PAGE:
Friday, October 21, 2016

New England Clam Chowder (about 6-7 servings)

New England clam chowder

I love to eat a good piping hot bowl of clam chowder especially on a cool and/or rainy day. I prefer my chowder to be more soupy and light with lots of clams instead of thick and heavy. I think the best tasting chowders are made using half and half and fresh clam broth to create a light broth. There is nothing better than to load up on fresh clams. Here I use Downeast steamer clams (from Maine) and cherrystone clams. The result is delicious!

New England Clam Chowder (about 6-7 servings)


2.2 lbs Downeast steamer clams (about 1 cup of chopped clam meat)
About 1 1/2 lbs cherrystone clams (about 3/4 cup chopped clam meat)
1 Tbsp vegetable oil (use what you have) or butter
1 medium yellow onion, chopped (about 1 cup)
3 1/2 oz pancetta, diced
2 Idaho potatoes, peeled and diced (about 3 cups)
1 small stick celery heart, chopped (optional)
3 cups fresh clam broth (from Downeast steamer clams)
One container half and half (pint or 473 mL)
A handful of sprigs of fresh thyme
1 tsp fish sauce


1) Soak the clams for about 5-10 minutes, scrub them and let them drain.
2) Use a steamer basket and place the Downeast steamer clams inside. Use about 2 cups of cold water to steam the clams for about 3 minutes or until they open up. Remove the clams and reserve the broth for cooking. Remove and discard the loose rough skin on the clams.
3) Boil the cherrystone clams using about 2 cups of cold water. Once the clams opens up remove the clams and reserve the broth (for dipping the clams).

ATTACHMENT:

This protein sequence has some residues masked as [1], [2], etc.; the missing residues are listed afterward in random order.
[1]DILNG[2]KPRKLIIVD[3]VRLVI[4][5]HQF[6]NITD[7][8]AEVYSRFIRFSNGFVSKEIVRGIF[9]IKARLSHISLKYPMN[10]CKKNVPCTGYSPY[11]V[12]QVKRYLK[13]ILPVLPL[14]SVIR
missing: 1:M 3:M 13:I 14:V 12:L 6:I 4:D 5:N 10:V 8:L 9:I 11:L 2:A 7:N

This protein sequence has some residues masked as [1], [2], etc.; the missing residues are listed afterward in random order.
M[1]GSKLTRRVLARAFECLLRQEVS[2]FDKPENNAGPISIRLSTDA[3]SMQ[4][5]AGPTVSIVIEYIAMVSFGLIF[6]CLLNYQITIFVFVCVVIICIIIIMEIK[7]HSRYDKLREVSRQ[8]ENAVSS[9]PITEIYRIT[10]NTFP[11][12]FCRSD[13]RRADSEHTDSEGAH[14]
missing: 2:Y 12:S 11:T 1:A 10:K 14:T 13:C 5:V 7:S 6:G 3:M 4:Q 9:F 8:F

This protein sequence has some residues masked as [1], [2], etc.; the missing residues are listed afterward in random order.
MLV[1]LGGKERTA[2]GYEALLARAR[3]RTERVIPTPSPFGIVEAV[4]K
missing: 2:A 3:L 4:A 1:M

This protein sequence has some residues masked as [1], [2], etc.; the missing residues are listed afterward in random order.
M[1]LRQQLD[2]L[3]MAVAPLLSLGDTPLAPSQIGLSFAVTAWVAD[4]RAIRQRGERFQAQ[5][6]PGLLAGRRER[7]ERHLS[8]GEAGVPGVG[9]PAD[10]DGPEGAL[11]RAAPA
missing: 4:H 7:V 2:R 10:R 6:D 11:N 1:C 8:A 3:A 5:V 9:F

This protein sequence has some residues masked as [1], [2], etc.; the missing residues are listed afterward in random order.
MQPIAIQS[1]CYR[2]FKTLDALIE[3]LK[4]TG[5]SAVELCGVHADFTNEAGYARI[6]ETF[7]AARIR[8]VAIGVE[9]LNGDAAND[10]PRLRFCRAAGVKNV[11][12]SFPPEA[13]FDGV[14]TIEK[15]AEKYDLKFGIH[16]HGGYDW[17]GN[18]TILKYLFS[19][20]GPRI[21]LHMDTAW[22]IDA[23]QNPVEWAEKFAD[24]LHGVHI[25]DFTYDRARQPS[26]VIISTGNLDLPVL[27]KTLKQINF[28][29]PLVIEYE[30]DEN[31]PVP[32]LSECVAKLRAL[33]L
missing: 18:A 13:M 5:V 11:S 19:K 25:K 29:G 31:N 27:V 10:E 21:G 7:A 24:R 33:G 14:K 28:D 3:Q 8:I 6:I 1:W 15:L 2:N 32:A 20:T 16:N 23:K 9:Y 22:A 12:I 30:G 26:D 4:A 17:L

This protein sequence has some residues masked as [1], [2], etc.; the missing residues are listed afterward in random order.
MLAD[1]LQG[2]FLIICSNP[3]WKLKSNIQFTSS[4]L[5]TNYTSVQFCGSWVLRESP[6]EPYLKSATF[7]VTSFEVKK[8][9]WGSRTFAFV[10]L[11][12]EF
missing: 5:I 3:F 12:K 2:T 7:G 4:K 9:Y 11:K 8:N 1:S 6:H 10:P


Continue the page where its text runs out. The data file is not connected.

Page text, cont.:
4) Dip the clams into the cherrystone clam broth (from step 3) to remove any bits of shells or grits.
5) Rough chop the clams and reserve.
6) In a large pot over medium high heat. Add oil or butter. Add onion and pancetta. Saute about 1-2 minutes or until the onion is soft.
7) Add potatoes and celery. Saute about 2-3 minutes.
8) Add the clam broth and clams. Once the liquid starts to boil turn the heat down to low. Cook for about 5 minutes. Remove and discard any foam that floats to the top.
9) Add half and half, thyme and season with fish sauce. Turn the heat up a little. Avoid letting the liquid boil. Once the contents have heated up turn off heat and serve.

*I grow the thyme in pots so I can use them when needed. You can remove the leaves and just use them in this chowder. I put some leaves in and some sprigs for a more rustic look. Be sure not to eat these sprigs though. 
*If you don't have access to fresh clams you may use canned clams and canned broth. The fresh clams are very sweet and I highly recommend them.
*The celery heart is more tender so I prefer to use that over the tougher outer ones.
*You can substitute bacon for the pancetta.
*I prefer the Idaho potatoes in this chowder since they are more starchy than some others. Besides they are grown right here in the United States!
*If you are in Idaho you may be interested in this museum: 
*Below are a few Fall photos that I took this afternoon near my home in New Hampshire.

pumpkin patch (New Hampshire, 2016)
New Hampshire, 2016
New Hampshire, 2016
New Hampshire, 2016

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